Remember almost 100 years ago (last Monday) when we made Bolognese for the Baked Green Lasagna with Meat Sauce, Bolognese Style (Essentials of Classic Italian Cooking, page 215)? Well on Tuesday, we made spinach pasta and assembled the lasagna. It took forever. I really wanted this lasagna to be the best ever. Nope. It was good, but it wasn’t great. In fact, it really needed more flavor. I am certain it was the chef and not the recipe. Perhaps it was completely corrupt taste buds. Either way, the last time we made this lasagna, it was better. And we made it with store bought “fresh” pasta and substitute Bolognese on a weeknight after my husband came home from work. Go figure.
I was not alone in the kitchen making lasagna on Tuesday. While I stirred the Béchamel, my daughter, Abby, rolled all the pasta. My mom played dishwasher (and there were quite a few dishes). Lacie, our Girl Friday, ran interference, subbing in for the pasta roller, taking photos when my hands were covered in dough, cooking the pasta, and rubbing it “delicately, as though…doing fine hand laundry.” I can’t make this stuff up, people. You have to have this book.
Pasta from scratch is totally worth it. If you have never made your own pasta, you should. Make it a few times before you judge because it gets easier every time and your first batch might not be a winner. Marcella Hazan’s pasta recipe is amazing (page 128). I know I said that the lasagna wasn’t the best, but it wasn’t the pasta’s fault. You should make this pasta for something even if you aren’t brave enough to conquer the lasagna.
The funny thing about making pasta is that you are never sure you will be able to incorporate all of the ingredients together into useable dough. My kitchen entourage on Tuesday was certain that I wouldn’t be able to do it, but, low and behold, there it was in the end, a nice soft (“smooth as baby skin” says Marcella) ball of dough. And it was not because of the cook.
The first step is to make a mound of flour with a well in the center. Marcella recommends using unbleached all-purpose flour (unless you can find Italian 00 flour, in which case, send me some please). This works great.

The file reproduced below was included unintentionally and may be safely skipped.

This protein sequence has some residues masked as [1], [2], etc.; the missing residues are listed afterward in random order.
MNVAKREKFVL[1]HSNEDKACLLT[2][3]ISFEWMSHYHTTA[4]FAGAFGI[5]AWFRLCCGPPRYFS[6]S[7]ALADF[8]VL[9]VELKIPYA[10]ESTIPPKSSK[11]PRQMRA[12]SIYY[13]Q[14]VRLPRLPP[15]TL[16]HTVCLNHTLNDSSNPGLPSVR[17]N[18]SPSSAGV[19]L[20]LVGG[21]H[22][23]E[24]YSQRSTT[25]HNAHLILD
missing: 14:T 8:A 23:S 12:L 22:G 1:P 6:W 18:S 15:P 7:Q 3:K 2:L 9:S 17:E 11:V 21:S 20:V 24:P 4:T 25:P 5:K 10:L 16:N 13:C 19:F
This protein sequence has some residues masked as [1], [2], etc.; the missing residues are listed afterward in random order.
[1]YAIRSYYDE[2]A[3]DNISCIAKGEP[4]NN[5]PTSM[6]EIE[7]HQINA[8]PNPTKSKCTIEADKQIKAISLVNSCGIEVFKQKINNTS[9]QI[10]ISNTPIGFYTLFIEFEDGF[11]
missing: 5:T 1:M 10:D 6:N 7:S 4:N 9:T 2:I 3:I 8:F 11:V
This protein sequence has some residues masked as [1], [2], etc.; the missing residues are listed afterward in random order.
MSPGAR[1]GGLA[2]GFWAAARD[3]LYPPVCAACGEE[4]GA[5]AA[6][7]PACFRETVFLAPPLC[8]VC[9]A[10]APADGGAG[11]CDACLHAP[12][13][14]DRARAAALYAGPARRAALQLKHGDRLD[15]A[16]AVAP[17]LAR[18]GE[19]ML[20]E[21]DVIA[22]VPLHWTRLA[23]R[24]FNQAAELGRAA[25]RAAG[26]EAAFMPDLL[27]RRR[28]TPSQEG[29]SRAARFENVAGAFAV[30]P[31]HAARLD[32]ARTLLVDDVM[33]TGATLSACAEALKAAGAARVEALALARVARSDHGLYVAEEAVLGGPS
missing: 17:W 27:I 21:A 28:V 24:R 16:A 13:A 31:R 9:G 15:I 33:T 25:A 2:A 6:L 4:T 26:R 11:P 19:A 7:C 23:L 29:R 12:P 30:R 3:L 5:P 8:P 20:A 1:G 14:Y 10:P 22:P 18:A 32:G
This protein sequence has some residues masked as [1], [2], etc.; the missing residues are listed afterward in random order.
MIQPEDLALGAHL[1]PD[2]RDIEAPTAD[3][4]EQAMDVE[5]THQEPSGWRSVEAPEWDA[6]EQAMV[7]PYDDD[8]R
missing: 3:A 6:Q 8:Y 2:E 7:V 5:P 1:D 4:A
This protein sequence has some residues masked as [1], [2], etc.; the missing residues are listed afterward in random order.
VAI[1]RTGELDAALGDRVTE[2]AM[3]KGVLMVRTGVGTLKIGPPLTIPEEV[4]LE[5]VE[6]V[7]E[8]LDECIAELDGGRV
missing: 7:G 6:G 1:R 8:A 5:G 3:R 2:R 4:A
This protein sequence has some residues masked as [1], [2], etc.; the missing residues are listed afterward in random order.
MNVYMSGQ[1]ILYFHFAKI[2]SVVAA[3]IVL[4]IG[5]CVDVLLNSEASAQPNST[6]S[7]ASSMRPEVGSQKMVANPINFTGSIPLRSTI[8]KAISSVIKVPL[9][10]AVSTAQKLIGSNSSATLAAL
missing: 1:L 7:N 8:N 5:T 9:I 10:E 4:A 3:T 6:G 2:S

Next, you crack eggs into the center of the well and begin to give them a little scramble. If you are adding spinach, it gets added in with the eggs.
Work the side of the flour into the eggs a little at a time until you can’t use your fork anymore and have to use your hands. Don’t worry about the stuff that is stuck to the counter. It will get cleaned off when you are done mixing. And please excuse the Despicable Me bandaid. It was all I had and better than red pasta.
Marcella’s instruction is to keep mixing until you don’t think you can add any more flour and a clean thumb stuck into the middle of the mixture comes out clean. This is the best instruction that I’ve seen on knowing when the pasta dough is ready to knead. It took me three thumb sticks this time, but it was worth it.
The final step is to knead the dough, in this case, for eight minutes. The time varies depending on the recipe. Also, some recipes instruct you to let the dough sit before cutting and rolling. This one did not. We just got right to it.
You might consider inviting Abby over to roll your pasta. Marcella says to get it as thin as you can. How about so thin you can see through it but it still doesn’t break? I’m telling you, the kid has a future in pasta making.
The Béchamel took a very long time to set this time. I’m not sure what I did wrong, but I finally gave up and set it on the double boiler to help Lacie with the pasta. This turned out to be a wise choice as the Béchamel set up perfectly on the double-boiler. Once the pasta was properly laundered, it was easy to assemble the lasagna, though I didn’t have enough Bolognese to complete all six of my layers and Abby’s pasta was so thin, we could have used a seventh layer. It’s ok. We filled in with parmesan cheese.
Overall, we had fun. Was it worth the time that it took to make this lasagna? Probably not, but it was a good time and we had a nice hot dinner on Wednesday night. I think I will try it again. With a little more patience and a little less on my plate to do, I think we can make this the way it was meant to be made. I’m willing to give it another go.
Oh, and we served this with a nice kitchen sink salad. Excellent.